McCaskey v. Henry, No. 11-1650, (4 th Cir. Jan. 17, 2012) (unpublished)

"To survive a motion to dismiss, a complaint must contain sufficient factual matter, accepted as true, to 'state a claim to relief that is plausible on its face.'" Ashcroft v. Iqbal, 129 S. Ct. 1937, 1949 (2009) (quoting Bell Atl. Corp. v. Twombly, 550 U.S. 544, 570 (2007)). Pro se parties' pleadings are to be construed liberally. Erickson v. Pardus, 551 U.S. 89, 94 (2007) (per curiam). Title VII makes it "an unlawful employment practice for an employer . . . to discriminate against any individual with respect to [her] compensation, terms, conditions, or privileges of employment, because of such individual's race, color, religion, sex, or national origin." 42 U.S.C. § 2000e-2(a) (2006). In order to establish a prima facie claim of a discriminatory failure to promote under Title VII, a plaintiff must show that: "(1) she is a member of a protected group, (2) there was a specific position for which she applied, (3) she was qualified for that position, and (4) [her employer] rejected her application under circumstances that give rise to an inference of discrimination." Williams v. Giant Food Inc., 370 F.3d 423, 430 (4th Cir. 2004).

The district court found that McCaskey met the first two elements and declined to rule on the third. It dismissed McCaskey's complaint because it found that she had failed to plead facts that gave rise to an inference of discrimination. We disagree. In her filings, McCaskey, who is black, asserts that she was denied a promised promotion to a supervisory position and that, thereafter, a white female was promoted into the supervisory position. A showing that a member outside of the protected class received a promotion instead of the plaintiff is sufficient to create an inference of discrimination. Carter v. Ball, 33 F.3d 450, 458 (4th Cir. 1994). McCaskey has thus alleged facts that give rise to an inference of discrimination sufficient to survive a motion to dismiss. We therefore vacate the district court's dismissal of her failure to promote claim.* [* By this disposition, we indicate no view of the ultimate resolution of McCaskey's claim of discrimination.] On remand, the district court should determine whether McCaskey sufficiently pleaded that she was qualified for the position.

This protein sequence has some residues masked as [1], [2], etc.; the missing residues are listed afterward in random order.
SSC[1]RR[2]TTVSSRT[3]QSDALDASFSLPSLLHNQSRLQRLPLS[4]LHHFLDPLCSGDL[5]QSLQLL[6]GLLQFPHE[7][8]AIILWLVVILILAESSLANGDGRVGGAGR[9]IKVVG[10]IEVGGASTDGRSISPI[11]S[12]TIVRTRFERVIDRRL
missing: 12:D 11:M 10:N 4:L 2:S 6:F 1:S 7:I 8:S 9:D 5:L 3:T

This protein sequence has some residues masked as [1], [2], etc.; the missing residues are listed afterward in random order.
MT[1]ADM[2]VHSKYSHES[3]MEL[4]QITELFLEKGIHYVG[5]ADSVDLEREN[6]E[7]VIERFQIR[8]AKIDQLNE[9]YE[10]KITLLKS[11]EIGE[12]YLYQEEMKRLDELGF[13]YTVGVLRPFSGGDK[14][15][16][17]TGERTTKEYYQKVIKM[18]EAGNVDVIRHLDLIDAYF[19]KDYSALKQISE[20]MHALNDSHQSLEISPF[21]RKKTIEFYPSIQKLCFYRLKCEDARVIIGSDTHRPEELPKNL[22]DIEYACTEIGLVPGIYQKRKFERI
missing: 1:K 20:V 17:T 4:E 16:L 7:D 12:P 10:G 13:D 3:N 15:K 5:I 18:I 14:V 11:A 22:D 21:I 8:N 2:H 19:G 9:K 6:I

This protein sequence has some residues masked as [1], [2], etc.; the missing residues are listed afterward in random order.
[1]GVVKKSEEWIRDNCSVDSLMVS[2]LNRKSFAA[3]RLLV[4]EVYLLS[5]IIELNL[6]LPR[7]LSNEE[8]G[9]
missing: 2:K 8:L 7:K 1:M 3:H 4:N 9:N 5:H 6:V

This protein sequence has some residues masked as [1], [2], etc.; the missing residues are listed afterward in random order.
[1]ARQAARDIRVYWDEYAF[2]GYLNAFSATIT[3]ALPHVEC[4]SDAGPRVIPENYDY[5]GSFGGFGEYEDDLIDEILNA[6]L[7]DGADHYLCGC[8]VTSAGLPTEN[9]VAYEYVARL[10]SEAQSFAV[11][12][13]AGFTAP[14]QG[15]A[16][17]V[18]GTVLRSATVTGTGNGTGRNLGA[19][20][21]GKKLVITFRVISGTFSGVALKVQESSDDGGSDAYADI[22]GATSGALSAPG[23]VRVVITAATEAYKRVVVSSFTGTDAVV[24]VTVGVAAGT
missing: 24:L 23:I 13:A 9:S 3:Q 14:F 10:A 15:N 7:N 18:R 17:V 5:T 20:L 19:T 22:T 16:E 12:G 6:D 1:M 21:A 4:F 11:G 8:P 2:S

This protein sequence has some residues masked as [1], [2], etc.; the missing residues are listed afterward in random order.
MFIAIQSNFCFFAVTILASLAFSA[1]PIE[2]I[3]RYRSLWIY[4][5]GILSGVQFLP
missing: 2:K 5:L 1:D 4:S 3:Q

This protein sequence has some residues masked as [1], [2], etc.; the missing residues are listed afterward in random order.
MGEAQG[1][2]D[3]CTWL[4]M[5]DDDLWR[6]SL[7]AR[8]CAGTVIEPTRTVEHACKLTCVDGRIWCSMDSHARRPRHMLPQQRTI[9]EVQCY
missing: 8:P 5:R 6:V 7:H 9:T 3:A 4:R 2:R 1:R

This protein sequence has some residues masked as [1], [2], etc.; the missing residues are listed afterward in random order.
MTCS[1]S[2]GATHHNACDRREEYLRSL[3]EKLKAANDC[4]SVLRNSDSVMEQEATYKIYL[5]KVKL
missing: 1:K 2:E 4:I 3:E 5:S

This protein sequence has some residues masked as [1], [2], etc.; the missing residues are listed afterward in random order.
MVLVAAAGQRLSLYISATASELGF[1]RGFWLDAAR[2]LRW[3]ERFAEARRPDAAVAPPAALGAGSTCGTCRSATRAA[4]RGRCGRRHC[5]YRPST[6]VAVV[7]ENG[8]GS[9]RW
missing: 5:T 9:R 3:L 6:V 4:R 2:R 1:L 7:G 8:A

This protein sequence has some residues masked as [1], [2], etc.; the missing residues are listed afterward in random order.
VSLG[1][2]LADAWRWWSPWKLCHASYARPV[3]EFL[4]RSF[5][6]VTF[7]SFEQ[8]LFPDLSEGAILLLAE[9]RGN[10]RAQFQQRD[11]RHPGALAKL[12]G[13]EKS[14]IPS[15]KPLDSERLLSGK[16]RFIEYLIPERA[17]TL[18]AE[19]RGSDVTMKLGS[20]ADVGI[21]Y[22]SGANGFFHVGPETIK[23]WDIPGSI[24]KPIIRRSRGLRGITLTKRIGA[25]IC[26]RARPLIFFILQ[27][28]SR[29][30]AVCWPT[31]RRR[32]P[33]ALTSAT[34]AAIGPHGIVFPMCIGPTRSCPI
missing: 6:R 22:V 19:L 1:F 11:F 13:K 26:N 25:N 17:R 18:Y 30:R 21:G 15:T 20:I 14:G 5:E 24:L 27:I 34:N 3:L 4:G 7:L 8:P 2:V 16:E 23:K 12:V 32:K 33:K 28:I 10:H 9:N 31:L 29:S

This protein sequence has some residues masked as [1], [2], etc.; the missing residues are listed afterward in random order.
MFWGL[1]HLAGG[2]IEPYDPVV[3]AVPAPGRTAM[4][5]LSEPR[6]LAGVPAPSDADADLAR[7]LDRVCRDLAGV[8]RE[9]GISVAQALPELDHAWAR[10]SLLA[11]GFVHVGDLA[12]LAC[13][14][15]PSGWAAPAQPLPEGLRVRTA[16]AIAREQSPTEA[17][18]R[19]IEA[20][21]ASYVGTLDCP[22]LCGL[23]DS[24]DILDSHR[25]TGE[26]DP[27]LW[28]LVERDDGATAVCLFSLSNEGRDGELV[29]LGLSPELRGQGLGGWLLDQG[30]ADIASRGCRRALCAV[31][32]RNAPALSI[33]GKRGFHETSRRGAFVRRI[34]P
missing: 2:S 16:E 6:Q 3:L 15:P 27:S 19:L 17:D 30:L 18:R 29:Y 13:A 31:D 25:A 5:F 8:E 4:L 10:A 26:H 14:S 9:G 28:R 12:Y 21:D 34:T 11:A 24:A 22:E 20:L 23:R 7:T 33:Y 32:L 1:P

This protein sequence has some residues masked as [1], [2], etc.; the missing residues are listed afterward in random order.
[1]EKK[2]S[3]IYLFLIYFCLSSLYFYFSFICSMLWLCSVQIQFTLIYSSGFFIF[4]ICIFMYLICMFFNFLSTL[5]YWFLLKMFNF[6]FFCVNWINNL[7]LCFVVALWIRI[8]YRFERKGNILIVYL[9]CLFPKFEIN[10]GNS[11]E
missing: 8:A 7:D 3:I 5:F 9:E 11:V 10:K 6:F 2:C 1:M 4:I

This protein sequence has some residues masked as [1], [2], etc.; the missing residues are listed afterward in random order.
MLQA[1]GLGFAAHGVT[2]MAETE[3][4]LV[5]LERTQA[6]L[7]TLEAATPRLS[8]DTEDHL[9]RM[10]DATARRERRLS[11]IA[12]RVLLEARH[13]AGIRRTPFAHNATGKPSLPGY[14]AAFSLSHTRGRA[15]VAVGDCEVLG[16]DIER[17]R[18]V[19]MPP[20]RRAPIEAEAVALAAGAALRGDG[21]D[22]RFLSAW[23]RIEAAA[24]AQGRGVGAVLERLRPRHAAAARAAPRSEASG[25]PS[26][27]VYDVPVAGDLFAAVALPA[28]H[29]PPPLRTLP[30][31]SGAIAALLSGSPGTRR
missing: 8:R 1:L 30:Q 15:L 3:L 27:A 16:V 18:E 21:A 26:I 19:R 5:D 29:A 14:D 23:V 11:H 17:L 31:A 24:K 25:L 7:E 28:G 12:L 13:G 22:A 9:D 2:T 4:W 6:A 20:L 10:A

McCaskey's complaint also alleged that she was wrongfully terminated as a result of racial discrimination. McCaskey's filings state that a black man was promoted to fill her position after her termination. A claim of discriminatory termination requires a showing that the position remained open after the plaintiff's termination or was filled by an applicant outside of the protected class. Hill v. Lockheed Martin Logistics Mgmt., Inc., 354 F.3d 277, 285 (4th Cir. 2004) (en banc). McCaskey identified racial discrimination as the sole basis of her complaint. The district court properly found that her claim of discriminatory termination fails because a member of her protected class was promoted into her position after her termination.

-- submitted by Thomas J. Gagliardo

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Newsletter - January/February 2012